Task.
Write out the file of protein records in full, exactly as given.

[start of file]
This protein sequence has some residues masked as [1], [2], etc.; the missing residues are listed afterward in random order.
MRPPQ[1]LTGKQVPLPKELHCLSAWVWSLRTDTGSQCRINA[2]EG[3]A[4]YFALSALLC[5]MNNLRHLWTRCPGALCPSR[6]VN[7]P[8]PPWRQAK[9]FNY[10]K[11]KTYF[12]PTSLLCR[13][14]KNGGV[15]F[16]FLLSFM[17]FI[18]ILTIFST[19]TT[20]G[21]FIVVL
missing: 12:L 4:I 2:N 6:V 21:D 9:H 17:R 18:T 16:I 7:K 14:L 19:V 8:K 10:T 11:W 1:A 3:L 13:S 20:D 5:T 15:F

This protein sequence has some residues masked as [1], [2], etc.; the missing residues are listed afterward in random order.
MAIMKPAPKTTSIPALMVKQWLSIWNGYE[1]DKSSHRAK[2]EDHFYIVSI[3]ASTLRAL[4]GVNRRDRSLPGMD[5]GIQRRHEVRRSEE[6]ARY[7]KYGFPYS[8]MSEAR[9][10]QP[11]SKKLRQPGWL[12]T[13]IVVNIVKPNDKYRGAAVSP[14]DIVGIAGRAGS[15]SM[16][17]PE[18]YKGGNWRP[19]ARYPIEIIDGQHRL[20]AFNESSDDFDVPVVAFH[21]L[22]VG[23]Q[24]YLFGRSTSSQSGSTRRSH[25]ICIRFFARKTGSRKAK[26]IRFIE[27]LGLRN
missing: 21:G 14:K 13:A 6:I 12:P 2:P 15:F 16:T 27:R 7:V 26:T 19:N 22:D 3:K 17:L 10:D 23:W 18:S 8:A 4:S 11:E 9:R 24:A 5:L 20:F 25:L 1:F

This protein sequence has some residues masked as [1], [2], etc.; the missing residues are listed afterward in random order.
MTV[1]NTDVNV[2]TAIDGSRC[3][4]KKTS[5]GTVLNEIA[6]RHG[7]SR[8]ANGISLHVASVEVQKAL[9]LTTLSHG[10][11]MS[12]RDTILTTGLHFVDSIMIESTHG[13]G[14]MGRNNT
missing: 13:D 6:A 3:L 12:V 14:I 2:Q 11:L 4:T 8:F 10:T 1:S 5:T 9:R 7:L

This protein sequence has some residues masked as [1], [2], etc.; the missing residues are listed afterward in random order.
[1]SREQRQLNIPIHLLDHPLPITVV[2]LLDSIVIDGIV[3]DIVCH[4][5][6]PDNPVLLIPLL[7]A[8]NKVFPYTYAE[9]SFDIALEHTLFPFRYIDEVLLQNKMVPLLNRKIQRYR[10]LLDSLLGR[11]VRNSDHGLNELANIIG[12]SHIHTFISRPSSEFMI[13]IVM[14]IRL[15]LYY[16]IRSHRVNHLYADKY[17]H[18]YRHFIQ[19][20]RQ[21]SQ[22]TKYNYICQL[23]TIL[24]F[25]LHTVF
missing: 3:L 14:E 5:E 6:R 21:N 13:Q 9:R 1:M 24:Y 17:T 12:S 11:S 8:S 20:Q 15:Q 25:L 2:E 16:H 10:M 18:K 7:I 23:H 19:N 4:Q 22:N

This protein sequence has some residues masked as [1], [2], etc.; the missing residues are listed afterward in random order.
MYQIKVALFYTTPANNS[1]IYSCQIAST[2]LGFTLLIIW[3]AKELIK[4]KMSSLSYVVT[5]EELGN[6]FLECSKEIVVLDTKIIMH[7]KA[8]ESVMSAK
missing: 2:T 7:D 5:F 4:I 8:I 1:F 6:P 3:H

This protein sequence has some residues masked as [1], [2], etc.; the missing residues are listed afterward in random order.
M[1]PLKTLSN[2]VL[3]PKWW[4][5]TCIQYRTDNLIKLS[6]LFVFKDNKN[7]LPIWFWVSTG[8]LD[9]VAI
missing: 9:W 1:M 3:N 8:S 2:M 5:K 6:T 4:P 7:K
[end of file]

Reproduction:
This protein sequence has some residues masked as [1], [2], etc.; the missing residues are listed afterward in random order.
MRPPQ[1]LTGKQVPLPKELHCLSAWVWSLRTDTGSQCRINA[2]EG[3]A[4]YFALSALLC[5]MNNLRHLWTRCPGALCPSR[6]VN[7]P[8]PPWRQAK[9]FNY[10]K[11]KTYF[12]PTSLLCR[13][14]KNGGV[15]F[16]FLLSFM[17]FI[18]ILTIFST[19]TT[20]G[21]FIVVL
missing: 12:L 4:I 2:N 6:V 21:D 9:H 17:R 18:T 16:I 7:K 14:L 19:V 8:K 10:T 11:W 1:A 3:L 13:S 20:D 5:T 15:F

This protein sequence has some residues masked as [1], [2], etc.; the missing residues are listed afterward in random order.
MAIMKPAPKTTSIPALMVKQWLSIWNGYE[1]DKSSHRAK[2]EDHFYIVSI[3]ASTLRAL[4]GVNRRDRSLPGMD[5]GIQRRHEVRRSEE[6]ARY[7]KYGFPYS[8]MSEAR[9][10]QP[11]SKKLRQPGWL[12]T[13]IVVNIVKPNDKYRGAAVSP[14]DIVGIAGRAGS[15]SM[16][17]PE[18]YKGGNWRP[19]ARYPIEIIDGQHRL[20]AFNESSDDFDVPVVAFH[21]L[22]VG[23]Q[24]YLFGRSTSSQSGSTRRSH[25]ICIRFFARKTGSRKAK[26]IRFIE[27]LGLRN
missing: 21:G 14:K 13:A 6:I 12:P 2:P 15:F 16:T 27:R 7:V 26:T 19:N 22:D 3:K 17:L 10:D 23:W 18:S 8:A 4:S 11:E 9:R 24:A 5:L 20:F 25:L 1:F

This protein sequence has some residues masked as [1], [2], etc.; the missing residues are listed afterward in random order.
MTV[1]NTDVNV[2]TAIDGSRC[3][4]KKTS[5]GTVLNEIA[6]RHG[7]SR[8]ANGISLHVASVEVQKAL[9]LTTLSHG[10][11]MS[12]RDTILTTGLHFVDSIMIESTHG[13]G[14]MGRNNT
missing: 13:D 6:A 3:L 12:V 14:I 2:Q 11:L 4:T 8:F 10:T 1:S 5:T 9:R 7:L

This protein sequence has some residues masked as [1], [2], etc.; the missing residues are listed afterward in random order.
[1]SREQRQLNIPIHLLDHPLPITVV[2]LLDSIVIDGIV[3]DIVCH[4][5][6]PDNPVLLIPLL[7]A[8]NKVFPYTYAE[9]SFDIALEHTLFPFRYIDEVLLQNKMVPLLNRKIQRYR[10]LLDSLLGR[11]VRNSDHGLNELANIIG[12]SHIHTFISRPSSEFMI[13]IVM[14]IRL[15]LYY[16]IRSHRVNHLYADKY[17]H[18]YRHFIQ[19][20]RQ[21]SQ[22]TKYNYICQL[23]TIL[24]F[25]LHTVF
missing: 3:L 14:E 5:E 6:R 21:N 13:Q 9:R 1:M 24:Y 17:T 12:S 11:S 8:S 20:Q 15:Q 25:L 2:E 16:H 10:M 18:K 7:I 23:H 19:N 4:Q 22:N

This protein sequence has some residues masked as [1], [2], etc.; the missing residues are listed afterward in random order.
MYQIKVALFYTTPANNS[1]IYSCQIAST[2]LGFTLLIIW[3]AKELIK[4]KMSSLSYVVT[5]EELGN[6]FLECSKEIVVLDTKIIMH[7]KA[8]ESVMSAK
missing: 2:T 7:D 5:F 4:I 8:I 1:F 6:P 3:H

This protein sequence has some residues masked as [1], [2], etc.; the missing residues are listed afterward in random order.
M[1]PLKTLSN[2]VL[3]PKWW[4][5]TCIQYRTDNLIKLS[6]LFVFKDNKN[7]LPIWFWVSTG[8]LD[9]VAI
missing: 9:W 1:M 3:N 8:S 2:M 5:K 6:T 4:P 7:K